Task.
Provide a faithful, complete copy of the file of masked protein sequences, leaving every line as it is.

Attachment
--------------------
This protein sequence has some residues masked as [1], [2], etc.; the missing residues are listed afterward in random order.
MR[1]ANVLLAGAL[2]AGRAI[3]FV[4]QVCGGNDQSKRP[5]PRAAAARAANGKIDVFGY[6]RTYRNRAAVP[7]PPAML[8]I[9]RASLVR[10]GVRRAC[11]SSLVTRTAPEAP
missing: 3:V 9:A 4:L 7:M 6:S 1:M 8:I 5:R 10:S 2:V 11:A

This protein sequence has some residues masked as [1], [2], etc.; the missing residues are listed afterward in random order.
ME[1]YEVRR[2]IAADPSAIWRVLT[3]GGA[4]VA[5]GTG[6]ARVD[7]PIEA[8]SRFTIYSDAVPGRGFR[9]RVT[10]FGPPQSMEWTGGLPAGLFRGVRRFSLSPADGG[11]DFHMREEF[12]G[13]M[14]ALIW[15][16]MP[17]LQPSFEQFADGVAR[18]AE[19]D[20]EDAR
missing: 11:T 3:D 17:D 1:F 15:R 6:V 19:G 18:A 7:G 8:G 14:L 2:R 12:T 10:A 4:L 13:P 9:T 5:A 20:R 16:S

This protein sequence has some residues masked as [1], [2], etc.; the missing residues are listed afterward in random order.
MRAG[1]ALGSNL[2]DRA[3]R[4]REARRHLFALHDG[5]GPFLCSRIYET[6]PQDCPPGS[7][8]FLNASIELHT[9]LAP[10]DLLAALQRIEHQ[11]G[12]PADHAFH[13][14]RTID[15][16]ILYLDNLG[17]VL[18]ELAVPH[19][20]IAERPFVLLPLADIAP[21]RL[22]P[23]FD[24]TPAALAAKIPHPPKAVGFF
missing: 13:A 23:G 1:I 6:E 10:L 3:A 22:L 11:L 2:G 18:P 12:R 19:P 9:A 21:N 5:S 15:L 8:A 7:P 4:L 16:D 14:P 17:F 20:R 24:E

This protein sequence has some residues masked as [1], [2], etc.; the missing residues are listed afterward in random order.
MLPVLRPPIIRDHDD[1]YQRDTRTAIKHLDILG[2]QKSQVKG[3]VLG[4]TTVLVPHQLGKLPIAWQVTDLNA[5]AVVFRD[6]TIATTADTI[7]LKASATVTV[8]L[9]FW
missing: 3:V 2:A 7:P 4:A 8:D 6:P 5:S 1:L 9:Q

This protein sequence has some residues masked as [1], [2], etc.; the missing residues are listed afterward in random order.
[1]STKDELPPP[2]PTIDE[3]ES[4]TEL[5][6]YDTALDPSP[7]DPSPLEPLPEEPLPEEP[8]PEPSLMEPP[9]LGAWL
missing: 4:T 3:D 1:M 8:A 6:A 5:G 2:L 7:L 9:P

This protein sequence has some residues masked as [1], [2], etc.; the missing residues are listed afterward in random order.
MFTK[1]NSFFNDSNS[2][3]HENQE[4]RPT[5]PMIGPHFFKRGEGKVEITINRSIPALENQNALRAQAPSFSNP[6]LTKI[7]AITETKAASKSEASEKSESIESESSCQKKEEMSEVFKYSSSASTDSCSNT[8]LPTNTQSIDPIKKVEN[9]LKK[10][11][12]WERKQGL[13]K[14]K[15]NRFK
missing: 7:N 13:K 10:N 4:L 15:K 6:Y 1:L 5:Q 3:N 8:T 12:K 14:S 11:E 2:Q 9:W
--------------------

This protein sequence has some residues masked as [1], [2], etc.; the missing residues are listed afterward in random order.
MR[1]ANVLLAGAL[2]AGRAI[3]FV[4]QVCGGNDQSKRP[5]PRAAAARAANGKIDVFGY[6]RTYRNRAAVP[7]PPAML[8]I[9]RASLVR[10]GVRRAC[11]SSLVTRTAPEAP
missing: 3:V 9:A 4:L 7:M 6:S 1:M 8:I 5:R 10:S 2:V 11:A

This protein sequence has some residues masked as [1], [2], etc.; the missing residues are listed afterward in random order.
ME[1]YEVRR[2]IAADPSAIWRVLT[3]GGA[4]VA[5]GTG[6]ARVD[7]PIEA[8]SRFTIYSDAVPGRGFR[9]RVT[10]FGPPQSMEWTGGLPAGLFRGVRRFSLSPADGG[11]DFHMREEF[12]G[13]M[14]ALIW[15][16]MP[17]LQPSFEQFADGVAR[18]AE[19]D[20]EDAR
missing: 11:T 3:D 17:D 1:F 15:R 6:V 19:G 18:A 7:G 8:G 14:L 2:R 12:T 10:A 4:L 13:P 9:T 5:A 20:R 16:S

This protein sequence has some residues masked as [1], [2], etc.; the missing residues are listed afterward in random order.
MRAG[1]ALGSNL[2]DRA[3]R[4]REARRHLFALHDG[5]GPFLCSRIYET[6]PQDCPPGS[7][8]FLNASIELHT[9]LAP[10]DLLAALQRIEHQ[11]G[12]PADHAFH[13][14]RTID[15][16]ILYLDNLG[17]VL[18]ELAVPH[19][20]IAERPFVLLPLADIAP[21]RL[22]P[23]FD[24]TPAALAAKIPHPPKAVGFF
missing: 13:A 23:G 1:I 6:E 10:L 3:A 22:L 11:L 2:G 18:P 12:R 19:P 9:A 21:N 5:S 15:L 8:A 7:P 4:L 16:D 14:P 17:F 20:R 24:E

This protein sequence has some residues masked as [1], [2], etc.; the missing residues are listed afterward in random order.
MLPVLRPPIIRDHDD[1]YQRDTRTAIKHLDILG[2]QKSQVKG[3]VLG[4]TTVLVPHQLGKLPIAWQVTDLNA[5]AVVFRD[6]TIATTADTI[7]LKASATVTV[8]L[9]FW
missing: 3:V 2:A 7:P 4:A 8:D 6:P 5:S 1:L 9:Q

This protein sequence has some residues masked as [1], [2], etc.; the missing residues are listed afterward in random order.
[1]STKDELPPP[2]PTIDE[3]ES[4]TEL[5][6]YDTALDPSP[7]DPSPLEPLPEEPLPEEP[8]PEPSLMEPP[9]LGAWL
missing: 4:T 3:D 1:M 8:A 6:A 5:G 2:L 7:L 9:P

This protein sequence has some residues masked as [1], [2], etc.; the missing residues are listed afterward in random order.
MFTK[1]NSFFNDSNS[2][3]HENQE[4]RPT[5]PMIGPHFFKRGEGKVEITINRSIPALENQNALRAQAPSFSNP[6]LTKI[7]AITETKAASKSEASEKSESIESESSCQKKEEMSEVFKYSSSASTDSCSNT[8]LPTNTQSIDPIKKVEN[9]LKK[10][11][12]WERKQGL[13]K[14]K[15]NRFK
missing: 7:N 13:K 10:N 4:L 15:K 6:Y 1:L 5:Q 3:N 8:T 12:K 14:S 11:E 2:Q 9:W